Arizona Gov. Douglas Ducey is asking for a big favor from the U.S. Department of Transportation. In a letter to Secretary Elaine Chao, Ducey is requesting a pilot program allowing the state to commercialize its 28 highway rest stops.
Per federal law, states are not allowed to permit commercial activities at rest areas. A few exceptions include items designed to promote tourism, travel-related information, lottery machines, and commercial ads that cannot be seen from the highway.
Another exception grandfathers in any commercialized rest area established before Jan. 1, 1960. Gov. Ducey calls this unfair because it “punishes younger states, especially in the West.” Ducey referred to an agreement in Connecticut that is expected to bring in more than $100 million in state revenue.
In the letter, Ducey explains that the aging rest areas cost taxpayers $4 million a year to maintain, with several eventually needing to be rebuilt. The governor is asking Chao to eliminate prohibitions on commercial activities at interstate rest areas, which he calls “archaic and nonsensical.”
Ducey is asking the DOT to give Arizona a “special experimental project” status to establish a pilot program to demonstrate the “technology and innovation benefits of operating rest areas through a partnership with the private sector.”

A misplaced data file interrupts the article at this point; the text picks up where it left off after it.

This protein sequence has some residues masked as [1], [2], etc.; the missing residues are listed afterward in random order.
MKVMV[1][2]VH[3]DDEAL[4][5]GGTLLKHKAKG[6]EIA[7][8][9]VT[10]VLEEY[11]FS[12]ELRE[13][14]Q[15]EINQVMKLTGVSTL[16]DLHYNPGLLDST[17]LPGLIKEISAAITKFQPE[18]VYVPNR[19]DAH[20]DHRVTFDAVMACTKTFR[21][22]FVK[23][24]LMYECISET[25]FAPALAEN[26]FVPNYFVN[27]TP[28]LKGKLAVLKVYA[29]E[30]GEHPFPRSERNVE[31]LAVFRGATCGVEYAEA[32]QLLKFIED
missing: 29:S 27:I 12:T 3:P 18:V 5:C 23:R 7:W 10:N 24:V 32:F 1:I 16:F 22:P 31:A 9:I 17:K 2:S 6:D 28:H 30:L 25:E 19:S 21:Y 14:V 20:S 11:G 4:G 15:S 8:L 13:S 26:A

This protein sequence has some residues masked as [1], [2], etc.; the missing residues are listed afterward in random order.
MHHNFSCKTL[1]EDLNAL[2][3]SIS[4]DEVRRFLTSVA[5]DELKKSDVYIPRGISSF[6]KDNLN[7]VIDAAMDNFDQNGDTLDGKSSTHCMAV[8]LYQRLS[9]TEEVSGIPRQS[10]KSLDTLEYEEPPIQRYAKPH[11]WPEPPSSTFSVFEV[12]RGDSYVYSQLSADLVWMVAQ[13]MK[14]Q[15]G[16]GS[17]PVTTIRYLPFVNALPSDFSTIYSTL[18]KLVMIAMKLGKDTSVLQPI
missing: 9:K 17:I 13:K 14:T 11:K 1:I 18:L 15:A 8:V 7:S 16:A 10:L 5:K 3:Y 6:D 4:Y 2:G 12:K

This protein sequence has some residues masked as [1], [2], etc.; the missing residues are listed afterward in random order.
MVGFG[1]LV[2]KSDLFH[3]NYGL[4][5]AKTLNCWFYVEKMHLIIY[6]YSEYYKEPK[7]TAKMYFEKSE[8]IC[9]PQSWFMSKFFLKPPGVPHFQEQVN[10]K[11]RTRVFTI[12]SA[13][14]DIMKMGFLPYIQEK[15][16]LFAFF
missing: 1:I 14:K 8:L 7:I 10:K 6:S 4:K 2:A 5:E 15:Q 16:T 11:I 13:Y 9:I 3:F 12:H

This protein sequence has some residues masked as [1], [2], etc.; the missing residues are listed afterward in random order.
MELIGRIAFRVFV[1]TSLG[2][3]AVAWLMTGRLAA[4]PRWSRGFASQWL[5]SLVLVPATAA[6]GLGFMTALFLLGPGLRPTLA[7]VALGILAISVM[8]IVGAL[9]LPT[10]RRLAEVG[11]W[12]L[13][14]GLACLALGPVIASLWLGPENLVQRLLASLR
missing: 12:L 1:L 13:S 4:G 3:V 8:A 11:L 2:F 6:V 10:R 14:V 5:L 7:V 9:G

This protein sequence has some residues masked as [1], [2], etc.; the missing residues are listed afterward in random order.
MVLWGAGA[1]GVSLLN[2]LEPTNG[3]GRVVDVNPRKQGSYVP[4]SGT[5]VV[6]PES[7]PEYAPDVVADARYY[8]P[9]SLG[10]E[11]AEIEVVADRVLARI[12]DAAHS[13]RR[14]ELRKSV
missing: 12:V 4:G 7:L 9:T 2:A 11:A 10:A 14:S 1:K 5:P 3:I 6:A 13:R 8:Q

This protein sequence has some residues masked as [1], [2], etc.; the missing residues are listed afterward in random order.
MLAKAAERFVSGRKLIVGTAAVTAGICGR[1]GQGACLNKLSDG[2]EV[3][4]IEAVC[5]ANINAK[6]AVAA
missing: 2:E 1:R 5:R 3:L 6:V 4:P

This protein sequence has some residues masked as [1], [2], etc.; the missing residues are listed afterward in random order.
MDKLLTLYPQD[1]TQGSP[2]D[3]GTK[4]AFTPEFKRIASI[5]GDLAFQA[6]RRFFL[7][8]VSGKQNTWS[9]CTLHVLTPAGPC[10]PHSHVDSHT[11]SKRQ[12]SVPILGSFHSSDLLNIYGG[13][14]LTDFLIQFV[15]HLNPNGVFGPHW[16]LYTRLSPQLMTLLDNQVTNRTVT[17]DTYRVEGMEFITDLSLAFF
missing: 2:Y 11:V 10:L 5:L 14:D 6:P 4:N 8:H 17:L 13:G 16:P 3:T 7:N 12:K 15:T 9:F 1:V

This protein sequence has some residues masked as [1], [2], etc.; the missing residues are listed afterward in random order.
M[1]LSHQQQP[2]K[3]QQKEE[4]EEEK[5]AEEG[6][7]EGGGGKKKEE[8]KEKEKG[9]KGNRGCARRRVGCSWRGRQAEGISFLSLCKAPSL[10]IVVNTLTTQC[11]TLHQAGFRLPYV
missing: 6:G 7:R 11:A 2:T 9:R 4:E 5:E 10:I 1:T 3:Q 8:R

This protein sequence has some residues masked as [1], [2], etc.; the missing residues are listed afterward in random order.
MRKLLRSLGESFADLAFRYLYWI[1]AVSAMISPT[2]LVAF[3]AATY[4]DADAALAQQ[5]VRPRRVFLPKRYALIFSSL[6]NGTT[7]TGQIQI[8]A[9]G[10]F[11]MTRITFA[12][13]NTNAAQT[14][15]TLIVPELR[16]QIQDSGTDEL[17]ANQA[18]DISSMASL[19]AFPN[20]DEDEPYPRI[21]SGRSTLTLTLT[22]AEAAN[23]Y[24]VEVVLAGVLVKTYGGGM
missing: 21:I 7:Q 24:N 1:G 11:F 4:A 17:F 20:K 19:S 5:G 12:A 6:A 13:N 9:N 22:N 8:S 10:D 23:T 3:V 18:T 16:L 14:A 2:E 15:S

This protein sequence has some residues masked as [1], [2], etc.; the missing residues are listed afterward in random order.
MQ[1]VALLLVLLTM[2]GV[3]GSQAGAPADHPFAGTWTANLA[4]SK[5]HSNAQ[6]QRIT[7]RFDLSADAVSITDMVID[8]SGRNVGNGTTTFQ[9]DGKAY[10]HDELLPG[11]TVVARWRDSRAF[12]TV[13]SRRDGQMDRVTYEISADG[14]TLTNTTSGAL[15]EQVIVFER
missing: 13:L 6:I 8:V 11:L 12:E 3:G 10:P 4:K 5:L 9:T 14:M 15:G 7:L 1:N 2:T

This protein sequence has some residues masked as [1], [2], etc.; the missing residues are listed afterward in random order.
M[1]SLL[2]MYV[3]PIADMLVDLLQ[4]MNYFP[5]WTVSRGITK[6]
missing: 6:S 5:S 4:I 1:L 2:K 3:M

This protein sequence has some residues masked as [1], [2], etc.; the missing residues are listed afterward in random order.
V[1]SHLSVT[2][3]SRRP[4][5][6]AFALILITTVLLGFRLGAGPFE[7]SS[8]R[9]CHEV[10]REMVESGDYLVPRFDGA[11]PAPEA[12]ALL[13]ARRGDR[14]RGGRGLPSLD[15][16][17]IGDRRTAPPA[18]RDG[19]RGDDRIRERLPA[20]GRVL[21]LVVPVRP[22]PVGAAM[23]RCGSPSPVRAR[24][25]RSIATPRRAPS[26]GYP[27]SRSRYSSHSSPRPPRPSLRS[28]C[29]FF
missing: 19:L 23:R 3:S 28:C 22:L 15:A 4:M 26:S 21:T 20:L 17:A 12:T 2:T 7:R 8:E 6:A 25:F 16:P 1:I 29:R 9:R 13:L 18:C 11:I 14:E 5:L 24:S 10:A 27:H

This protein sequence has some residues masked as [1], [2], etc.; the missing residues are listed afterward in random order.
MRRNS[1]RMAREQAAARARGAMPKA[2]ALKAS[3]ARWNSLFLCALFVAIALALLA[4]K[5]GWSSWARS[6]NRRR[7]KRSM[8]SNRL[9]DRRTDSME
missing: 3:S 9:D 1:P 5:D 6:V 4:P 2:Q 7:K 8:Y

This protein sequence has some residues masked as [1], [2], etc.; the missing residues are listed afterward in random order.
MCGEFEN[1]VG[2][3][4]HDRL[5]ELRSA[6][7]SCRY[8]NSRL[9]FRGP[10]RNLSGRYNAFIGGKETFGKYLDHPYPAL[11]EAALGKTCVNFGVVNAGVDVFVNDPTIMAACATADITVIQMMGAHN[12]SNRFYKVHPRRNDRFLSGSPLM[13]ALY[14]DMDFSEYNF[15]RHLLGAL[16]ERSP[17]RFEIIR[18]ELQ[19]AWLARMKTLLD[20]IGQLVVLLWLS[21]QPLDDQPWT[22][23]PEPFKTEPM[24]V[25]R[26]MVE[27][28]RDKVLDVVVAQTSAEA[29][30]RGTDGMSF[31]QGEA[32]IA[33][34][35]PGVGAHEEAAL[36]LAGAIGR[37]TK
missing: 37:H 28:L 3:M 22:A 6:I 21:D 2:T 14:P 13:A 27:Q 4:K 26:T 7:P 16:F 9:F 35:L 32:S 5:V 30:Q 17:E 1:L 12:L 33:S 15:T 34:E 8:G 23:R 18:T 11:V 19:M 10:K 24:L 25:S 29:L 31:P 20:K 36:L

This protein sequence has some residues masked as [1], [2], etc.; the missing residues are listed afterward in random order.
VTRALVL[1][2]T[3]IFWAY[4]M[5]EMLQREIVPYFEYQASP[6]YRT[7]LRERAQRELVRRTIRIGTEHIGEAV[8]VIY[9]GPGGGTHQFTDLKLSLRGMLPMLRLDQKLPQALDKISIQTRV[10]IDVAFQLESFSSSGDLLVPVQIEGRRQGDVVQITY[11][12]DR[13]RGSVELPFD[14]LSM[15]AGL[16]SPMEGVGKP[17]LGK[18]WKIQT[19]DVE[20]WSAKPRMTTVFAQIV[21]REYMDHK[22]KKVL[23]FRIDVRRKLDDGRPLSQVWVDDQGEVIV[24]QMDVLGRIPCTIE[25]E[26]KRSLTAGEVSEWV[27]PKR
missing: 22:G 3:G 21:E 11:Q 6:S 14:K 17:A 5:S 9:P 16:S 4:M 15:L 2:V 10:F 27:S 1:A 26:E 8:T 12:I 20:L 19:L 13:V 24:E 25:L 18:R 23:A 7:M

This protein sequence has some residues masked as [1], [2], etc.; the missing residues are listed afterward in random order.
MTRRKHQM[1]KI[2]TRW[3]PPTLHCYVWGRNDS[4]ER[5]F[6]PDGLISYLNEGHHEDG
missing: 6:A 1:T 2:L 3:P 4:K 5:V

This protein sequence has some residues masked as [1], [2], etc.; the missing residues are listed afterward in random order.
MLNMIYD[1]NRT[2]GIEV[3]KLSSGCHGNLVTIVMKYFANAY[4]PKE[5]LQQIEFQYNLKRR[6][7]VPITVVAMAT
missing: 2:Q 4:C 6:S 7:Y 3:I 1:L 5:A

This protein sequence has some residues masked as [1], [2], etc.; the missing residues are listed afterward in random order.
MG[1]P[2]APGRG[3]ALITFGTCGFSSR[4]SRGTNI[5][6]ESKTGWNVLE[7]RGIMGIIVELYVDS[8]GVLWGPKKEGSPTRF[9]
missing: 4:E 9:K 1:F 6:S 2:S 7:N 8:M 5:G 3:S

“Modernizing current law fits well with your agency’s efforts to encourage states to better leverage federal highway funding by unleashing the power and potential of the private sector, thereby creating new revenue streams for better funded highway construction and maintenance projects,” Ducey wrote in the letter. “Allowing states to explore commercial opportunities within interstate rest areas is vital to that goal.”
Natso, the organization representing travel plazas and truck stops, disagrees. In a news release, Alexandria, Va.-based Natso urges the DOT to reject Arizona’s request.
“Arizona wants to sidestep federal law – a law that has been debated and reaffirmed in Congress many times,” Lisa Mullings, Natso president and CEO, said in a statement. “Rest area commercialization threatens thousands of businesses serving travelers at the interstate exits. This ill-advised proposal risks the livelihood of hundreds of Arizona business owners and their employees, and would hurt local communities who depend on the property taxes these businesses pay to fund schools and police.”
Natso claims eliminating the commercialization prohibition will displace restaurants, travel plazas, truck stops, convenience stores and other businesses that already exist at highway exits. Established in 1960, the prohibition was set in place to allow the private sector to grow. Mullings called commercialization of rest areas a way for the government to create a monopoly “to the detriment of others operating in the free market.”
This is not Arizona’s first rodeo when it comes to commercializing rest areas. Back in 2010, Gov. Jan Brewer asked Transportation Secretary Ray LaHood for the same thing. Brewer’s request came during a time when 13 of 18 rest areas were closed because of the state’s inability to afford them. The Arizona Department of Transportation had a deficit of $100 million at the time.
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